You seem to be saying that only Hillary can take us beyond Baby Boomer politics because only she’s lived through it. But Obama’s argument is that he represents a post-Baby Boomer politics, and that he’s not bogged down, like Hillary, in those old conflicts.
I think the whole idea of Baby Boomer politics is the problem. That concept. I’m very disappointed in that. There’s no such thing. You cannot enter this moment and make a new departure unless you understand what you’re departing from. And that’s what she understands. She’s not proposing some sort of vaporous, virtuous new thing that she’s going to conjure out of thin air. American political life doesn’t work that way. She’s not going to go “presto, change-o, everything’s different.” We all know that’s fantasy.
So you don’t find Obama’s meta-arguments against “politics as usual” particularly convincing?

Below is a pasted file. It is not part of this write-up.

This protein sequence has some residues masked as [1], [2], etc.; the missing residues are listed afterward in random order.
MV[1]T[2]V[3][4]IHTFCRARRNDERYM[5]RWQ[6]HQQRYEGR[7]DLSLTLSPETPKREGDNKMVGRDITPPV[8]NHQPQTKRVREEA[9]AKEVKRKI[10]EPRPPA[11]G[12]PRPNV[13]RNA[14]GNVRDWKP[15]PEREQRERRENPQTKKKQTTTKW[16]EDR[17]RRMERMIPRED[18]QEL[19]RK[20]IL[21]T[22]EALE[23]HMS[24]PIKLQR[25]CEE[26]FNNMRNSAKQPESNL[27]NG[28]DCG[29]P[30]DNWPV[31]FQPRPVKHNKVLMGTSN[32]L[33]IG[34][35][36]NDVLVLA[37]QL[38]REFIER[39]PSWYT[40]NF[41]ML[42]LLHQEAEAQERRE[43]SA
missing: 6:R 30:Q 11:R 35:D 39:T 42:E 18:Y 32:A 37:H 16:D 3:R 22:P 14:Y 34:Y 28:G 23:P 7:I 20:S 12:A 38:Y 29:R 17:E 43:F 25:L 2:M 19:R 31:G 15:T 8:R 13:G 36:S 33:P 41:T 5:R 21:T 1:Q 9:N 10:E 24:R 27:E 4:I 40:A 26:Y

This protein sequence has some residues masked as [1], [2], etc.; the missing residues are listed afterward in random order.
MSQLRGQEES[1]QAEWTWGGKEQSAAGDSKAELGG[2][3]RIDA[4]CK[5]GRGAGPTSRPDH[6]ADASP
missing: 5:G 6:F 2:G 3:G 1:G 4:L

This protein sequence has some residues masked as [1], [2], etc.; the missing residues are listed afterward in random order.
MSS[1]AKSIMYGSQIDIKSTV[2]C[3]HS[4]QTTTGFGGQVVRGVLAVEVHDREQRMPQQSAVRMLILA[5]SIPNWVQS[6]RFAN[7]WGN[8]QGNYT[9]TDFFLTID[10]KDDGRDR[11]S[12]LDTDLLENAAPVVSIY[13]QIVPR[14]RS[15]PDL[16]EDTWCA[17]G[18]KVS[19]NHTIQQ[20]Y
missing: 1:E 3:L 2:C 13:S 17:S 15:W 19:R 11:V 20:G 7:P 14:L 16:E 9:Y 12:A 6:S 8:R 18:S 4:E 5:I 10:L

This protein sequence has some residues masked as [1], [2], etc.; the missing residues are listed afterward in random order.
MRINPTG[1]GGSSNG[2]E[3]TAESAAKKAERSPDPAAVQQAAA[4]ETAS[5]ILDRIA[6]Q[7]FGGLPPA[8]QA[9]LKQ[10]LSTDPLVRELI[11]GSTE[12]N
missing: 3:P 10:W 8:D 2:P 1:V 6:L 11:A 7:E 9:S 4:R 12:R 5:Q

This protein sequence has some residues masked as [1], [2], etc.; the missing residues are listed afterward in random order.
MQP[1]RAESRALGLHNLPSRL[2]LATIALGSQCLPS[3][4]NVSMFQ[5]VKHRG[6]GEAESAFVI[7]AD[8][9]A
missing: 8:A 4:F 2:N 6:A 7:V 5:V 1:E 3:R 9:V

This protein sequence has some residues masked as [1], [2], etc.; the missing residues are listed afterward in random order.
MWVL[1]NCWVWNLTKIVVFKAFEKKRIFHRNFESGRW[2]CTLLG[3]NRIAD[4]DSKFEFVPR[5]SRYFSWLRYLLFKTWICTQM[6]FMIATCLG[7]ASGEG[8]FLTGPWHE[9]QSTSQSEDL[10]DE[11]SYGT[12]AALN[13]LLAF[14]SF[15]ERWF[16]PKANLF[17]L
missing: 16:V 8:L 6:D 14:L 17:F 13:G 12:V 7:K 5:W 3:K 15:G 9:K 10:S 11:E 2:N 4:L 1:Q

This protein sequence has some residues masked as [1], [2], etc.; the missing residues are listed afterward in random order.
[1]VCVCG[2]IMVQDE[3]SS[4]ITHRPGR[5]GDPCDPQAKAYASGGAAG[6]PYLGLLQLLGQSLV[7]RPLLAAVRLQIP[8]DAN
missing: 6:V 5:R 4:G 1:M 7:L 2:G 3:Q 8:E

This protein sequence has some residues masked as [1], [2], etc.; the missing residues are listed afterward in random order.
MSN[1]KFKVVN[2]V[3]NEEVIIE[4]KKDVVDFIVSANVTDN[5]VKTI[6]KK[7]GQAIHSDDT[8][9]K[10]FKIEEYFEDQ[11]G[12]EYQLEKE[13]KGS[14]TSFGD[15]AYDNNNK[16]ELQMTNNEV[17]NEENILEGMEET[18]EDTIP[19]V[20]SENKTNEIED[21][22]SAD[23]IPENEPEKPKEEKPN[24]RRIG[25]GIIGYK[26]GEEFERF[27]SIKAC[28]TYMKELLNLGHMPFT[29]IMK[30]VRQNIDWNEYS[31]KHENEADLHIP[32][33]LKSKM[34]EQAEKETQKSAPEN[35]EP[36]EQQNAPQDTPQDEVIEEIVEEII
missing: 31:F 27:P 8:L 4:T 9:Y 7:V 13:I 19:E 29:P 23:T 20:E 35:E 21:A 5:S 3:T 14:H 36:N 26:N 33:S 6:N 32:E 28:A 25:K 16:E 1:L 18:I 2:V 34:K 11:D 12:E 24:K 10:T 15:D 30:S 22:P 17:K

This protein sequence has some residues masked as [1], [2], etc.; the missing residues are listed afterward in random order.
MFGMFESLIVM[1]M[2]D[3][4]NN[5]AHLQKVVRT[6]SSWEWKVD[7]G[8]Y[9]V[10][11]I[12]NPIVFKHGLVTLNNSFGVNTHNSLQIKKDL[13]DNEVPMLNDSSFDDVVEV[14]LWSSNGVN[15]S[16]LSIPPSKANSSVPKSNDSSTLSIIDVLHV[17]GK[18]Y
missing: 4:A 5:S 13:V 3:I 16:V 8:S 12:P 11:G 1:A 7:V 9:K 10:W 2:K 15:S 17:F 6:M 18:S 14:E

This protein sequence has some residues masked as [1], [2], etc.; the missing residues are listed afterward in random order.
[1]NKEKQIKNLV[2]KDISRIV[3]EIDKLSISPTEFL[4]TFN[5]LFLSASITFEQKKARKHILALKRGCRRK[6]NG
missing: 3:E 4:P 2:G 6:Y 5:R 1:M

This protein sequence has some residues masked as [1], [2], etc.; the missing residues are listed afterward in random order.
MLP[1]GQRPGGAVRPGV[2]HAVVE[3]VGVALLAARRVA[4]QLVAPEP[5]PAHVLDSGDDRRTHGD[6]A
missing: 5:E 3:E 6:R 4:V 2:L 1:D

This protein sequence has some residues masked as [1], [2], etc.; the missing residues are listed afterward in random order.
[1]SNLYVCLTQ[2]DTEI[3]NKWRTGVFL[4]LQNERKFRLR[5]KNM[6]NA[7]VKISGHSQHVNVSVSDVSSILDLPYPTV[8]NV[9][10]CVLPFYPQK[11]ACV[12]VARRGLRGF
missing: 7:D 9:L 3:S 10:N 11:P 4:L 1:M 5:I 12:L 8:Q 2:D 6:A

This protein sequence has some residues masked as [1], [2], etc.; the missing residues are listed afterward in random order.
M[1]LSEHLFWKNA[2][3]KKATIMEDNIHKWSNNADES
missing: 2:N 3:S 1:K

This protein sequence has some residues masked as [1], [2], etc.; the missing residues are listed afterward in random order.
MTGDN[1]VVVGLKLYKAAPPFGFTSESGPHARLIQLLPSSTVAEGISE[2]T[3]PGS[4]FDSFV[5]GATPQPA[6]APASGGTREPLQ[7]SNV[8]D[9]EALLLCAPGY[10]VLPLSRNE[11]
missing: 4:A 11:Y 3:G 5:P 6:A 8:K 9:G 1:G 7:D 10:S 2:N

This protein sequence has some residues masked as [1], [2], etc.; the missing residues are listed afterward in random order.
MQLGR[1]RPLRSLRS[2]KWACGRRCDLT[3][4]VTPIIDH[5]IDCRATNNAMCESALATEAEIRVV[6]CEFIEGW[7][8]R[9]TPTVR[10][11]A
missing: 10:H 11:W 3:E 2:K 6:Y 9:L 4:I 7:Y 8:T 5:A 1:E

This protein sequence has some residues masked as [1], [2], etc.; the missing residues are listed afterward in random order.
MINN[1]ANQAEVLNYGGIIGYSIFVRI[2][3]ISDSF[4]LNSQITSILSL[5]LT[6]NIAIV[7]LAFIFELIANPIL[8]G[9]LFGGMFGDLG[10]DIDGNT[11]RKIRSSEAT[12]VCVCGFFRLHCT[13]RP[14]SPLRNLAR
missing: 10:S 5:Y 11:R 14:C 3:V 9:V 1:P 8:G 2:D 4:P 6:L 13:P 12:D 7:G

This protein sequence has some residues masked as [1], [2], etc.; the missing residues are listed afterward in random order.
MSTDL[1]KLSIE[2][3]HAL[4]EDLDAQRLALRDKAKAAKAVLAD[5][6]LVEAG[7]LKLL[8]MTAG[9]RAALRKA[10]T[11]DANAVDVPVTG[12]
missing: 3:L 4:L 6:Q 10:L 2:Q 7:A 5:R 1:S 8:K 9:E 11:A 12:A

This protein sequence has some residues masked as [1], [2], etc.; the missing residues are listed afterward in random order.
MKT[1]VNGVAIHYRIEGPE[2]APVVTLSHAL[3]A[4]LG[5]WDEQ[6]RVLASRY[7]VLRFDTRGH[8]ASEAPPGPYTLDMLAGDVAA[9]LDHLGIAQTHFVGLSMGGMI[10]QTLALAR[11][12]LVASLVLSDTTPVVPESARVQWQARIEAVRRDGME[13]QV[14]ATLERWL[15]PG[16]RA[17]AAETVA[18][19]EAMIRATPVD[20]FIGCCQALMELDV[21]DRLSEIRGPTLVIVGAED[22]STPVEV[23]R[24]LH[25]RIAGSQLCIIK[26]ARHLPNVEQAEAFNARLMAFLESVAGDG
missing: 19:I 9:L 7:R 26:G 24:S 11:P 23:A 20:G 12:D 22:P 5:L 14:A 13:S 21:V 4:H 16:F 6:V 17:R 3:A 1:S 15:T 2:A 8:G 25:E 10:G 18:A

You cannot have a president who doesn’t like politics. You will not get anything done. Period. I happen to love American politics. I think American politics is wonderful. I can understand why people don’t. But one of the problems in America is that politics has been so soured, people try to be above it all. It’s like Adlai Stevenson. In some ways, Barack reminds me of Stevenson.
There’s always a Stevenson candidate. Bradley was one of them. Tsongas was one of them. They’re the people who are kind of ambivalent about power. “Should I be in this or not… well, yes, because I’m going to represent something new.” It’s beautiful loserdom. The fact is, you can’t govern without politics. That’s what democracy is. Democracy isn’t some utopian proposition by which the people suddenly rule. We’re too complicated a country for that. We have too many interests here. You need someone who can govern, who can build the coalition and move the country forward. MORE